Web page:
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Forskolin and Weight Loss

| By Jessica Bruso
Forskolin and Weight Loss
Forskolin may be more beneficial for men regarding weight loss. Photo Credit Creatas Images/Creatas/Getty Images

Forskolin is an herb related to mint. The root of the forskolin plant is used in Ayurvedic and herbal medicine to treat a number of conditions, including heart failure, asthma, glaucoma, cancer and obesity. However, evidence supporting the use of forskolin for these purposes is still preliminary and contradictory.

Forskolin and Weight Loss

A study published in the journal "Obesity" in 2005 found that overweight men who were given forskolin twice a day had beneficial changes in body composition, decreasing body fat and increasing bone mass. However, a similar study on the effects of forskolin in overweight women published in December 2005 in the "Journal of the International Society of Sports Medicine" found no weight-loss benefits, although forskolin appeared to help prevent weight gain in the study participants.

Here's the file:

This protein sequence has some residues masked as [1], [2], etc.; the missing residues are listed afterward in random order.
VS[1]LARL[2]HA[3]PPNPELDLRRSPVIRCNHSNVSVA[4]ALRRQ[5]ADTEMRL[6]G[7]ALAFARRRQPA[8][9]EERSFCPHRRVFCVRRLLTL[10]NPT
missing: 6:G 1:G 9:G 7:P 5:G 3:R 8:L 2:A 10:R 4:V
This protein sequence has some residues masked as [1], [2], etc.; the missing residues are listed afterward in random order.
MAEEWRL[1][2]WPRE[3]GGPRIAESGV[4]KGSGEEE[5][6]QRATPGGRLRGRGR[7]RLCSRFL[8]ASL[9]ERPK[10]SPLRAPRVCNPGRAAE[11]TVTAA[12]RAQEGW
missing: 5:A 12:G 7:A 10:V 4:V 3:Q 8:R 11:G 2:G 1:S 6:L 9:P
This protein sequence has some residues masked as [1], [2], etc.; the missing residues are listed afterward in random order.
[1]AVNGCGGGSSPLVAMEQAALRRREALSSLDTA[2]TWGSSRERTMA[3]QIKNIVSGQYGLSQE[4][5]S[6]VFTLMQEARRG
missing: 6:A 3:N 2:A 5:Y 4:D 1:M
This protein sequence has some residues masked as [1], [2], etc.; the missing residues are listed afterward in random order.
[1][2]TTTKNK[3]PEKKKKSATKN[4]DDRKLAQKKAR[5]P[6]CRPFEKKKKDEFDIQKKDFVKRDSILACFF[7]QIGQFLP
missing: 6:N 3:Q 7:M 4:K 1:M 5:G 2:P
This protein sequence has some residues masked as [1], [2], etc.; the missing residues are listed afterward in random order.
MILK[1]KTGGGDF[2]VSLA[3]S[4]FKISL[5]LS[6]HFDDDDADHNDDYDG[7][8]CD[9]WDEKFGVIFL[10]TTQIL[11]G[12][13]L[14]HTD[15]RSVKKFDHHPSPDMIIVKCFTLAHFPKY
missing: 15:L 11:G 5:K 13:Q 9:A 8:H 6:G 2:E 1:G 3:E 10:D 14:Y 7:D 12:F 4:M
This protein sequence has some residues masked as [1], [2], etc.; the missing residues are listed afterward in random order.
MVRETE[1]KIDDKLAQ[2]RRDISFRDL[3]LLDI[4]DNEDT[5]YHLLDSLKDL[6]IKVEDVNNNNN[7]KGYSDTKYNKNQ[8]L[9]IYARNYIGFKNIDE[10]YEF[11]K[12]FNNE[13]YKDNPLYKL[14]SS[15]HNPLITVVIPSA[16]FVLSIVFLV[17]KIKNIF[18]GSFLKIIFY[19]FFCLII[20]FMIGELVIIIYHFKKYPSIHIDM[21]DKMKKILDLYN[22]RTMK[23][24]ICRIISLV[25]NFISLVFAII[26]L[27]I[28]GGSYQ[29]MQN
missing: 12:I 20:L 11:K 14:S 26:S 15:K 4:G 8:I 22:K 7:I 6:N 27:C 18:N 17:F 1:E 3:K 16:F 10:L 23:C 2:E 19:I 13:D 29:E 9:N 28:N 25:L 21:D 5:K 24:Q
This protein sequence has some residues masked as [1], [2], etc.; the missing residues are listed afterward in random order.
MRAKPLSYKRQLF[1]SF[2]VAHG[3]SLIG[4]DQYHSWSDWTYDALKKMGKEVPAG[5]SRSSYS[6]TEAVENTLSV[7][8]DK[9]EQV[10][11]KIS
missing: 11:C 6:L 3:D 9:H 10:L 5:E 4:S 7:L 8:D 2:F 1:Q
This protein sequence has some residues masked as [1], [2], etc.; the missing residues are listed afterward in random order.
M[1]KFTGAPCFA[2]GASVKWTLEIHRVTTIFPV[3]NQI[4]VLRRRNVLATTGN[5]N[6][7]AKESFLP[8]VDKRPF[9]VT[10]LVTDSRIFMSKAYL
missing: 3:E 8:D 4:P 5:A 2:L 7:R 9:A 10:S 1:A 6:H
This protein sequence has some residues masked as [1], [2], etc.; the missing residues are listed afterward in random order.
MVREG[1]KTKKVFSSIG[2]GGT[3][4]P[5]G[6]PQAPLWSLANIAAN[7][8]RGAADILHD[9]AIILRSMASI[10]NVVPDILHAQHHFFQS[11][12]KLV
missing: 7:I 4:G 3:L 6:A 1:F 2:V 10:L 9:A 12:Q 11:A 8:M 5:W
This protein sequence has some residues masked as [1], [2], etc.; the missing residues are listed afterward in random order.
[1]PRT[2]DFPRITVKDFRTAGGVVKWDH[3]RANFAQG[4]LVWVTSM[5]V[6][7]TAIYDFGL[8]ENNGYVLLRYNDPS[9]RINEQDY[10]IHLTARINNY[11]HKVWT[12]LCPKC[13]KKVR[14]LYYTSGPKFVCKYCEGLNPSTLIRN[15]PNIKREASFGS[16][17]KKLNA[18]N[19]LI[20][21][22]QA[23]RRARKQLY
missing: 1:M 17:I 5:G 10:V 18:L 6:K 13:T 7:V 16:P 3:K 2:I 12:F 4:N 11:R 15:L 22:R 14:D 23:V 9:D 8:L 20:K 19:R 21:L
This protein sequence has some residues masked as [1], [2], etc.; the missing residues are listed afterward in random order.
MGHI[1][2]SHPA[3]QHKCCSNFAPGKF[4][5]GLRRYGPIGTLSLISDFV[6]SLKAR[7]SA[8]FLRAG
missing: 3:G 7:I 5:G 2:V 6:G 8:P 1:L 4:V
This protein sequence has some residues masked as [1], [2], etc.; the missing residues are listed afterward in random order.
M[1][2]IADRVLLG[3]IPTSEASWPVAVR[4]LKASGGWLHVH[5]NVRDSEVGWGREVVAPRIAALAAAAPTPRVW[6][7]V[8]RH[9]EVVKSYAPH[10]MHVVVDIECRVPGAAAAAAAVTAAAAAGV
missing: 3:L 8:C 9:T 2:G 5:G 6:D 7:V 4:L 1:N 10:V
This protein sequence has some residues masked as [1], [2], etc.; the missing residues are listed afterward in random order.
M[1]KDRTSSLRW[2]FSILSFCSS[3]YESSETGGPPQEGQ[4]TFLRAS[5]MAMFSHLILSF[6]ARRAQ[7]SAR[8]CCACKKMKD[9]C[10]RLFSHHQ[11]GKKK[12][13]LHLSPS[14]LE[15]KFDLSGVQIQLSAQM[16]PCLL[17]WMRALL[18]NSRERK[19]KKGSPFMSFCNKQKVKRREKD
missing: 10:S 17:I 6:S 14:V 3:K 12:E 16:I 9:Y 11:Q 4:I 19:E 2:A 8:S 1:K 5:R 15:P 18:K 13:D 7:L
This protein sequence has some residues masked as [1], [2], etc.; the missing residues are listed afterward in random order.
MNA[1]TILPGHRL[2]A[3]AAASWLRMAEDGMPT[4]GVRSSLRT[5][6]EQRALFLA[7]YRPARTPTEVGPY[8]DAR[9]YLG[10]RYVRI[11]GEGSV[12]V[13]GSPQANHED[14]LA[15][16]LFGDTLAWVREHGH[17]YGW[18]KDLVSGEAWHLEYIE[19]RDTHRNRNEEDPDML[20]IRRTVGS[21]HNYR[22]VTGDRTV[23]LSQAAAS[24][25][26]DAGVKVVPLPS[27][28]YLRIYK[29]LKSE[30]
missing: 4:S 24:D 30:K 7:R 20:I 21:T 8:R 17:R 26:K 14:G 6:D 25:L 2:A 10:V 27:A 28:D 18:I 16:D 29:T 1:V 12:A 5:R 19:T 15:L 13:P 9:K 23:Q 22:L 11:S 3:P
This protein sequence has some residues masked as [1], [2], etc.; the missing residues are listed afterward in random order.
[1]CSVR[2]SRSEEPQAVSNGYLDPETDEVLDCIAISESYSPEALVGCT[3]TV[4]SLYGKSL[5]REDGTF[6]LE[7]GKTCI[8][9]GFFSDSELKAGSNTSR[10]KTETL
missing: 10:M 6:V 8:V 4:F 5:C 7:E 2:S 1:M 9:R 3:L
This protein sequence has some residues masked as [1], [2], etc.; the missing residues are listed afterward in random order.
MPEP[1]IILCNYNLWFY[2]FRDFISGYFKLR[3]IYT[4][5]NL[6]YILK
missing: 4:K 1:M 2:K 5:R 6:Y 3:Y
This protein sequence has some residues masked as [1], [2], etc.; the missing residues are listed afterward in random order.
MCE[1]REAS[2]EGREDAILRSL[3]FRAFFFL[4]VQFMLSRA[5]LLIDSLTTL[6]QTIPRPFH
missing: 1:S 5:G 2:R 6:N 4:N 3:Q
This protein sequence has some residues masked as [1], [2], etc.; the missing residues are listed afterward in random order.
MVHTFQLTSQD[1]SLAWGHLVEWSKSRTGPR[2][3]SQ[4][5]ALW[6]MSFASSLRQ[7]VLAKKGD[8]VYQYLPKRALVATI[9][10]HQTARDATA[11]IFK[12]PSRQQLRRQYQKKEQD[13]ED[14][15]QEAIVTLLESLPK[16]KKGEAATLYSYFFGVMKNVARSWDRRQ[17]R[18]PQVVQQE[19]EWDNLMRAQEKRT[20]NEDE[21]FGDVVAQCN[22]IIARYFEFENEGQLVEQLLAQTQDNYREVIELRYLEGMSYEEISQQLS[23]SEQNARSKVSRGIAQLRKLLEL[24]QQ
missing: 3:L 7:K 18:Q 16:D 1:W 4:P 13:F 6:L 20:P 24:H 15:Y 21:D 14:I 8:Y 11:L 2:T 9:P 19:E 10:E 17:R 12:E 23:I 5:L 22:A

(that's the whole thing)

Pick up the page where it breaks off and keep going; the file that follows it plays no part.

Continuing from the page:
Side Effects

Forskolin does not often cause adverse effects in healthy individuals, although it can cause headache, rapid heartbeat and low blood pressure. Forskolin can increase gastric acid, so Drugs.com advises people with ulcers to avoid taking this herb. Diabetics should also avoid forskolin, as it can increase the production of glucose and stimulate the release of lipids.

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Safety

Pregnant and nursing women should not take forskolin, as there isn't enough evidence on the safety of forskolin for these women. Forskolin can also interact with certain medications, including blood thinners and blood pressure medications, such as calcium channel blockers, beta blockers and vasodilators. Speak with your doctor before taking forskolin to make sure that it is safe for you.

Considerations

The evidence on the use of forskolin for weight loss is still preliminary. Stick with proven healthy weight-loss methods, which include exercising, limiting portion size and consuming mainly nutrient-dense foods rather than those high in fat or sugar. Losing weight requires you to consume fewer calories than you burn during your daily activities.

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author image Jessica Bruso
Jessica Bruso has been writing for the Internet as an independent consultant since 2008. She holds a master of science degree in food policy and applied nutrition and a bachelor of arts degree in international relations, both from Tufts University.
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